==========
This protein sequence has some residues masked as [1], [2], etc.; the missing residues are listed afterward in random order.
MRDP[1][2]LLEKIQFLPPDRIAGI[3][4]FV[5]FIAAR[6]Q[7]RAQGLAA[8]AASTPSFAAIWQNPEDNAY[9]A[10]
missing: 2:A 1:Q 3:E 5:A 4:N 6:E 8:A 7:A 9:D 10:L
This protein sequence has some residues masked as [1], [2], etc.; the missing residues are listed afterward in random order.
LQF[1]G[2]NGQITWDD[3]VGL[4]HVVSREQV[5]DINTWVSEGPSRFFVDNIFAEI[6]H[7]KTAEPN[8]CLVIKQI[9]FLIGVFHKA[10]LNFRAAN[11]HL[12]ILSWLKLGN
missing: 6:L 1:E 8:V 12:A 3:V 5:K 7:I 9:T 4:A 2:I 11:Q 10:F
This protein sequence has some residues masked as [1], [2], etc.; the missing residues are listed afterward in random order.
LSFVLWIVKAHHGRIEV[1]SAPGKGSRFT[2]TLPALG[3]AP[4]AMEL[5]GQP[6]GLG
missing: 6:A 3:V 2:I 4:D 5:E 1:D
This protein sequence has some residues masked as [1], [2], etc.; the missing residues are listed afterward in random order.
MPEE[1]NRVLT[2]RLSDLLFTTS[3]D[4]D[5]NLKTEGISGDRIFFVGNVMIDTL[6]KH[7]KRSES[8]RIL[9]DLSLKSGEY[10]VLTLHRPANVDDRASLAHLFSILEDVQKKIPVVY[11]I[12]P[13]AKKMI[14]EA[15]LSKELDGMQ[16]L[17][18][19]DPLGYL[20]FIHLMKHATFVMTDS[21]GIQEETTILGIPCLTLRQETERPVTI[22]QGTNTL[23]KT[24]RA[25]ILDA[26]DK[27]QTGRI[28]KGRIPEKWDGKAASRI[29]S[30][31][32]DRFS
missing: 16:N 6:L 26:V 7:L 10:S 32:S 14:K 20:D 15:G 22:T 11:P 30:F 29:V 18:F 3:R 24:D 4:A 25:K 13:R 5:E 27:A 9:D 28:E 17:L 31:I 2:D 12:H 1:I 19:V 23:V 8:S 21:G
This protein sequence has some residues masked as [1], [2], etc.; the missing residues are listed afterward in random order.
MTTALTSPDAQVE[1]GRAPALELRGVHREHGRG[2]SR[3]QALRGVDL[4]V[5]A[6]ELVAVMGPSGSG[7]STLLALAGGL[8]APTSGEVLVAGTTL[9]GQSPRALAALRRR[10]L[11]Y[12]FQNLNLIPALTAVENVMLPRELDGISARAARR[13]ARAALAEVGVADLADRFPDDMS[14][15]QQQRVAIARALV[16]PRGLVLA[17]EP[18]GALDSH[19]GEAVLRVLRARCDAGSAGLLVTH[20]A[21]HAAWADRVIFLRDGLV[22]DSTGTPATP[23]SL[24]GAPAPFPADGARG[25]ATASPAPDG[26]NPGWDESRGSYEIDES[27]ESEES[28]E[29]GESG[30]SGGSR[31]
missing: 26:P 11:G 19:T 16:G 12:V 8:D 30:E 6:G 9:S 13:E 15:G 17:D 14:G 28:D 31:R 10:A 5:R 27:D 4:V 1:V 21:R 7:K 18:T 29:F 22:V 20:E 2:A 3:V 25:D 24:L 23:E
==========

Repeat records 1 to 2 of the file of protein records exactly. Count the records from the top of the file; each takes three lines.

This protein sequence has some residues masked as [1], [2], etc.; the missing residues are listed afterward in random order.
MRDP[1][2]LLEKIQFLPPDRIAGI[3][4]FV[5]FIAAR[6]Q[7]RAQGLAA[8]AASTPSFAAIWQNPEDNAY[9]A[10]
missing: 2:A 1:Q 3:E 5:A 4:N 6:E 8:A 7:A 9:D 10:L
This protein sequence has some residues masked as [1], [2], etc.; the missing residues are listed afterward in random order.
LQF[1]G[2]NGQITWDD[3]VGL[4]HVVSREQV[5]DINTWVSEGPSRFFVDNIFAEI[6]H[7]KTAEPN[8]CLVIKQI[9]FLIGVFHKA[10]LNFRAAN[11]HL[12]ILSWLKLGN
missing: 6:L 1:E 8:V 12:A 3:V 5:K 7:I 9:T 4:A 2:I 11:Q 10:F